• accommodation such as hotels, hostels, guest houses and campsites, except for specific circumstances, such as where these act as someone’s main residence, where the person cannot return home, for providing accommodation or support to the homeless, or where it is essential to stay there for work purposes

  • leisure and sports facilities such as leisure centres and gyms, swimming pools, sports courts, fitness and dance studios, riding centres, climbing walls, and golf courses.

  • entertainment venues such as theatres, concert halls, cinemas, museums and galleries, casinos, amusement arcades, bingo halls, bowling alleys, skating rinks, go-karting venues, indoor play and soft play centres and areas (including inflatable parks and trampolining centres), circuses, fairgrounds, funfairs, water parks and theme parks

  • animal attractions (such as zoos, safari parks, aquariums, and wildlife centres)

  • indoor attractions at venues such as botanical gardens, heritage homes and landmarks must also close, though outdoor grounds of these premises can stay open for outdoor exercise.

  • personal care facilities such as hair, beauty, tanning and nail salons. Tattoo parlours, spas, massage parlours, body and skin piercing services must also close. These services should not be provided in other people’s homes

  • community centres and halls must close except for a limited number of exempt activities, as set out below. Libraries can also remain open to provide access to IT and digital services – for example for people who do not have it at home – and for click-and-collect services

 

Some of these businesses and places will also be permitted to be open for a small number of exempt activities. A full list of exemptions can be found in the guidance on closing certain businesses and venues in England, but includes:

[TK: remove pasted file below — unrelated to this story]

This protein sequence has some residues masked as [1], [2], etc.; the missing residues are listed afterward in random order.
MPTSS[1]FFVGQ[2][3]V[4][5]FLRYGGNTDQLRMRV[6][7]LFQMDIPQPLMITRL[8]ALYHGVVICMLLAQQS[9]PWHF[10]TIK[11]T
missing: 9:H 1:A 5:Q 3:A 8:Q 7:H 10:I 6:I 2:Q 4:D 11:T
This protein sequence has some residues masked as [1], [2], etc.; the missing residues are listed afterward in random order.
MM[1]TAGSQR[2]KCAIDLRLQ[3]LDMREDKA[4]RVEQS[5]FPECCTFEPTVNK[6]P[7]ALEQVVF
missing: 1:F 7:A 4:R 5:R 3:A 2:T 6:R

• education and training – for schools to use sports, leisure and community facilities where that is part of their normal provision

  • childcare purposes and supervised activities for those children eligible to attend

  • hosting blood donation sessions and food banks

  • to provide medical treatment

  • for elite sports persons to train and compete (in indoor and outdoor sports facilities), and professional dancers and choreographers to work (in fitness and dance studios)

  • for training and rehearsal without an audience (in theatres and concert halls)

  • for the purposes of film and TV filming

Businesses and venues which can remain open in England

  • essential retail such as food shops, supermarkets, pharmacies, garden centres, building merchants and suppliers of building products and off-licences

  • market stalls selling essential retail may also stay open

  • businesses providing repair services may also stay open, where they primarily offer repair services

  • petrol stations, automatic (but not manual) car washes, vehicle repair garages and MOT services, bicycle shops, and taxi and vehicle hire businesses

  • banks, building societies, post offices, short-term loan providers and money transfer businesses

  • funeral directors

  • laundrettes and dry cleaners

  • medical and dental services

  • vets and retailers of products and food for the upkeep and welfare of animals

  • animal rescue centres, boarding facilities and animal groomers (may continue to be used for animal welfare, rather than aesthetic purposes)

  • agricultural supplies shops

  • mobility and disability support shops

  • storage and distribution facilities

  • car parks, public toilets and motorway service areas

  • outdoor playgrounds

  • outdoor parts of botanical gardens and heritage sites for exercise

  • places of worship

  • crematoriums and burial grounds

 

Regional variations

As regulations created to manage the COVID epidemic are organised and sanctioned regionally, you will need to refer to the regional authorities in Wales, Scotland and Northern Ireland as their instructions may be different to those listed above.